Friday, July 29, 2011

Strawberry jam

I've been wanting to make jam for ages - it seems the natural accompaniment to my bread baking and pickling exploits - so we all headed off to Craigie's "pick your own" farm out by South Queensferry. Before going, I'd checked my recipe books, and trusty Darina Allen of the Ballymaloe Cookery School had assured me that raspberry jam was the best for beginners, as strawberry jam could be a bit tricky. But when we arrived at the farm, there was barely a raspberry in sight. I was doubly disappointed: not only was I not going to be able to make my "beginners' jam", I was also going to have to bend for strawberries (raspberries grow on canes, so you can pick them standing, whereas strawberries are found underneath very low bushes).


We headed off to the strawberry fields, and I was soon cheered up by the realisation that I could actually pick the strawberries while lying down, popping the odd one into my mouth as I went. This is my kind of farming! After about an hour, of hard, supine labour, we had almost 3 kilos of little, ripeish strawberries. (For jam, it's important that your fruit is not overripe or bruised.)

Back in the kitchen, I checked my recipes again, but Darina Allen was prescribing redcurrant juice and more lemons than I had, so it was time to google. After a bit of searching, I finally hit upon Sophie Grigson on the BBC. I had all the ingredients, the recipe seemed nice and easy to follow, and best of all I had to leave the strawberries soaking in sugar overnight, which got me off the hook of actually making the jam that evening.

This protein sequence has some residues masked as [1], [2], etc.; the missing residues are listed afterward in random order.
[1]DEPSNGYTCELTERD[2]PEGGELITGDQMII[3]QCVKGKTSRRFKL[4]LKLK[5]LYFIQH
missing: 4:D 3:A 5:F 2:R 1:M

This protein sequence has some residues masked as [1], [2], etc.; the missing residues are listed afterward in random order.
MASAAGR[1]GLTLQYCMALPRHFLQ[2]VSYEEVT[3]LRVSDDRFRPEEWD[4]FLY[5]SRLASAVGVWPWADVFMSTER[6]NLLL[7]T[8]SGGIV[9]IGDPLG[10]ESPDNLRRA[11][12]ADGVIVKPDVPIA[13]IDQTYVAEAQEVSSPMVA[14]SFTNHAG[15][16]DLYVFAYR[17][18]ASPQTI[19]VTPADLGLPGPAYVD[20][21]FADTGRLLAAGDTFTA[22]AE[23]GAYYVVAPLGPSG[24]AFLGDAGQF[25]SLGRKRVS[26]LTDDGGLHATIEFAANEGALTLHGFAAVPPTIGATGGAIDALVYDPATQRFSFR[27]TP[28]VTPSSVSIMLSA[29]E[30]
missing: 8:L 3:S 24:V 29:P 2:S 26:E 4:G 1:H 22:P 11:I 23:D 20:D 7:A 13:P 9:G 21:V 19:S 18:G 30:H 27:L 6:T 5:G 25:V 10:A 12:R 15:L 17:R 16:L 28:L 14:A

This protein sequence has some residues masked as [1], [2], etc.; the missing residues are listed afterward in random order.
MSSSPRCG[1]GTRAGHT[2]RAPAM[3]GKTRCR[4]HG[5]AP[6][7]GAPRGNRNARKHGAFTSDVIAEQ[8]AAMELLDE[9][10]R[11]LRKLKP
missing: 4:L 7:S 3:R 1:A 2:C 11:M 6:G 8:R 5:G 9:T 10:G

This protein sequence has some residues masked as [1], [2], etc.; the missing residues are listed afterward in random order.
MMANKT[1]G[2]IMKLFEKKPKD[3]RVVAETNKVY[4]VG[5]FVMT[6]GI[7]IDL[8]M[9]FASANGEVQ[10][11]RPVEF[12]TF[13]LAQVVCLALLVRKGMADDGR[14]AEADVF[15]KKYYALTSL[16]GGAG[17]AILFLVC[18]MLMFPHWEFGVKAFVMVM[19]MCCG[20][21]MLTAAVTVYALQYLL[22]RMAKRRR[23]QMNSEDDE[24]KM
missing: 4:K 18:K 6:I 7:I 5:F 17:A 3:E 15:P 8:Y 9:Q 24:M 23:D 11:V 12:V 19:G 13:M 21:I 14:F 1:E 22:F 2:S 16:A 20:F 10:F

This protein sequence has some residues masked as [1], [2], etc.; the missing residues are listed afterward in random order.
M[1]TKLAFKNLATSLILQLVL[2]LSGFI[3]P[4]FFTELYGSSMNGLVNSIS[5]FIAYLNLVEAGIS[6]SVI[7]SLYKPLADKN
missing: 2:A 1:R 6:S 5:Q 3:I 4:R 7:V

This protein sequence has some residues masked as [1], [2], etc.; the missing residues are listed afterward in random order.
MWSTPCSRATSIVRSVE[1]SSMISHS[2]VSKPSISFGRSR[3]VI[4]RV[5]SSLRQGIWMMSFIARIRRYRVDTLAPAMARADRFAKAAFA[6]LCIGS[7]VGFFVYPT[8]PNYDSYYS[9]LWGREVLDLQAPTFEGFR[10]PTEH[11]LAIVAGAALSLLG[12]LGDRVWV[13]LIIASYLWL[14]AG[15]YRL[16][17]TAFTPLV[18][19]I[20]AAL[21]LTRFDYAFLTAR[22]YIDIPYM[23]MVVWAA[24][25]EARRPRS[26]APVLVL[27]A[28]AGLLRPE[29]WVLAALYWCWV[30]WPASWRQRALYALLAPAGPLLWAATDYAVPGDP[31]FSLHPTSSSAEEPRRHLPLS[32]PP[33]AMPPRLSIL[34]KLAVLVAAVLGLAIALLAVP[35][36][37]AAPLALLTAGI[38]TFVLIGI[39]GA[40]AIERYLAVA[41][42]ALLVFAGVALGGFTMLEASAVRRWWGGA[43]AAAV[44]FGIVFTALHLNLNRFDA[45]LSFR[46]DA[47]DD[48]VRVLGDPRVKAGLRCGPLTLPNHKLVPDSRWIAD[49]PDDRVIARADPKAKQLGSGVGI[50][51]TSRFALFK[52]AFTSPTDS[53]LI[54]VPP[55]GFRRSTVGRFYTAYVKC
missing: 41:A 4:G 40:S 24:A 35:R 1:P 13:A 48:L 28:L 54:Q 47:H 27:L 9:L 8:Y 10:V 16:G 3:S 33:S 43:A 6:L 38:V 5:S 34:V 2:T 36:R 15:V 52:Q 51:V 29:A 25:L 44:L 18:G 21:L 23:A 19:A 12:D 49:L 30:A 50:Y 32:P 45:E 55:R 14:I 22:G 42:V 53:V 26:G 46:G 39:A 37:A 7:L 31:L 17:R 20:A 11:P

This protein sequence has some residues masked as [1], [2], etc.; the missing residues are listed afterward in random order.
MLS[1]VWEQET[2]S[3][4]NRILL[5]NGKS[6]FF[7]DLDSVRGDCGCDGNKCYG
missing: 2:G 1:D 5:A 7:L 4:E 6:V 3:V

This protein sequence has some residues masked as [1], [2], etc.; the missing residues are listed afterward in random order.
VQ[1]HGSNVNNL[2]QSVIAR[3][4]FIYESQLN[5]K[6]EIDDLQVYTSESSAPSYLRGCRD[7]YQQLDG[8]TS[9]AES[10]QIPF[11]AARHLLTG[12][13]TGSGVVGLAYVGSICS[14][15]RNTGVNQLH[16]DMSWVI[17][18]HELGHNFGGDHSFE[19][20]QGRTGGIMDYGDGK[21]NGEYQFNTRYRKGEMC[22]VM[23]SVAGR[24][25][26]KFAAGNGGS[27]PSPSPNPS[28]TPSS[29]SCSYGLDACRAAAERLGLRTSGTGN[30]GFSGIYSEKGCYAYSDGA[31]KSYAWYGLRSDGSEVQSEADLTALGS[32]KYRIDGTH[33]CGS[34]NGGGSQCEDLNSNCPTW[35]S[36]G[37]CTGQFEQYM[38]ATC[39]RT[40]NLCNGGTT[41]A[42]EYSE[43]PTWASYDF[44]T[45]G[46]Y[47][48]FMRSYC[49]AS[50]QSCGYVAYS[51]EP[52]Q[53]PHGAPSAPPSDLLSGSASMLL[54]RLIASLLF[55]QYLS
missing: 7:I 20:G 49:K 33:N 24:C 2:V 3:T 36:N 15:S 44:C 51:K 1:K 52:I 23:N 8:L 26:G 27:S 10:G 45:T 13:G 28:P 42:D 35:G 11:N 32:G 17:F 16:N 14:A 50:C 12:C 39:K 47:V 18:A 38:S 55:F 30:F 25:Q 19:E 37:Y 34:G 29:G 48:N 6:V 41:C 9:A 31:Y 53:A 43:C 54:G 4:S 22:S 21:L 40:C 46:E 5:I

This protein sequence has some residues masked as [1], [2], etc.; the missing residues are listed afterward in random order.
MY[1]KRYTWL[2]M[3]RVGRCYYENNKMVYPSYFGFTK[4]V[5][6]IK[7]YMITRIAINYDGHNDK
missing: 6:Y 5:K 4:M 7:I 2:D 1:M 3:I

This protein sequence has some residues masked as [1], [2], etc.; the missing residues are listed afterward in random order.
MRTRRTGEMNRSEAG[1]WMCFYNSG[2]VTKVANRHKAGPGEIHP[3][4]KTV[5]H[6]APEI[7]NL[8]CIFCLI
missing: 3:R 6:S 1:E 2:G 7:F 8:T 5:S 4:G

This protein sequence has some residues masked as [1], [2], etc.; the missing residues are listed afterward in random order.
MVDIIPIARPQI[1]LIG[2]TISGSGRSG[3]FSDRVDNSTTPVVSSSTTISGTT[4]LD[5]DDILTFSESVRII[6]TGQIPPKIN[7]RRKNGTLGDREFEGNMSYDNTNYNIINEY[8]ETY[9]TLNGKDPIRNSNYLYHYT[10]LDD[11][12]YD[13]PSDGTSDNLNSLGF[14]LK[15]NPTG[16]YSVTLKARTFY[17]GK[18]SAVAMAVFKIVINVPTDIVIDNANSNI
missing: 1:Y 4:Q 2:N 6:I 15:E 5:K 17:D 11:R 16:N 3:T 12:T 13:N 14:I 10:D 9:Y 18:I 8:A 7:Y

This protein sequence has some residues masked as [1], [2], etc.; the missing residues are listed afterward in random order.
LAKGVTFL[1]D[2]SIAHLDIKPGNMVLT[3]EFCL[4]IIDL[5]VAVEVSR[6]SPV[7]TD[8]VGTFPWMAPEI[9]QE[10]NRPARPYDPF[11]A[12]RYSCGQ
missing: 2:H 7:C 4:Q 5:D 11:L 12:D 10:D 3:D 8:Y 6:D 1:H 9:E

Ingredients
1 kg of unblemished, ripe(ish) strawberries [weight after preparation]
1 kg of caster sugar
juice of 1 lemon
small knob of butter

Method
  1. Remove the stalks from your strawberries. Cut larger fruit into halves or quarters; leave very smal ones whole. Put the fruit into a large bowl, add 500g of sugar, cover with clingfilm and leave in the fridge overnight.
  2. The next day, put a plate in your freezer (you will need this to test the setting point) and sterilise your jars and any other equipment as follows: wash well, rinse, place upside down on a rack in your oven, heat the oven to 140oC, and once it has reached temperature, keep there for 30 minutes.
  3. Meanwhile, put the strawberry and sugar mixture into a very large saucepan (or a jam pan, if you have one), add the remaining 500g of sugar and the lemon juice and stir very well, over a low heat until all the sugar is dissolved.
  4. Turn the heat up and bring to a boil. If you have a cooking thermomenter, once the temperature reaches 105 oC, you can start testing for the setting point, as follows: drip a couple of drops of the jam 'juice' onto the cold plate. Leave to cool for a few seconds. If it is ready, then the surface will wrinkle when you push the drop with your fingernail. (Or you can just stick your finger in it and see if it has a slightly sticky, jammy consistency rather than a syrupy one.) It may take a good 20 minutes of boiling to reach the setting point; keep testing at regular intervals and make sure you don't overcook it.
  5. When your jam has reached setting point, turn off the heat, stir in a small piece of butter, skim off any scum on the top, and allow to sit for 10 minutes.
  6. Ladle the jam into the sterilised jars (using a jam funnel if you have one), cover with a wax lid, and put a lid on the jar while still hot.



sterilising



soaking strawbs

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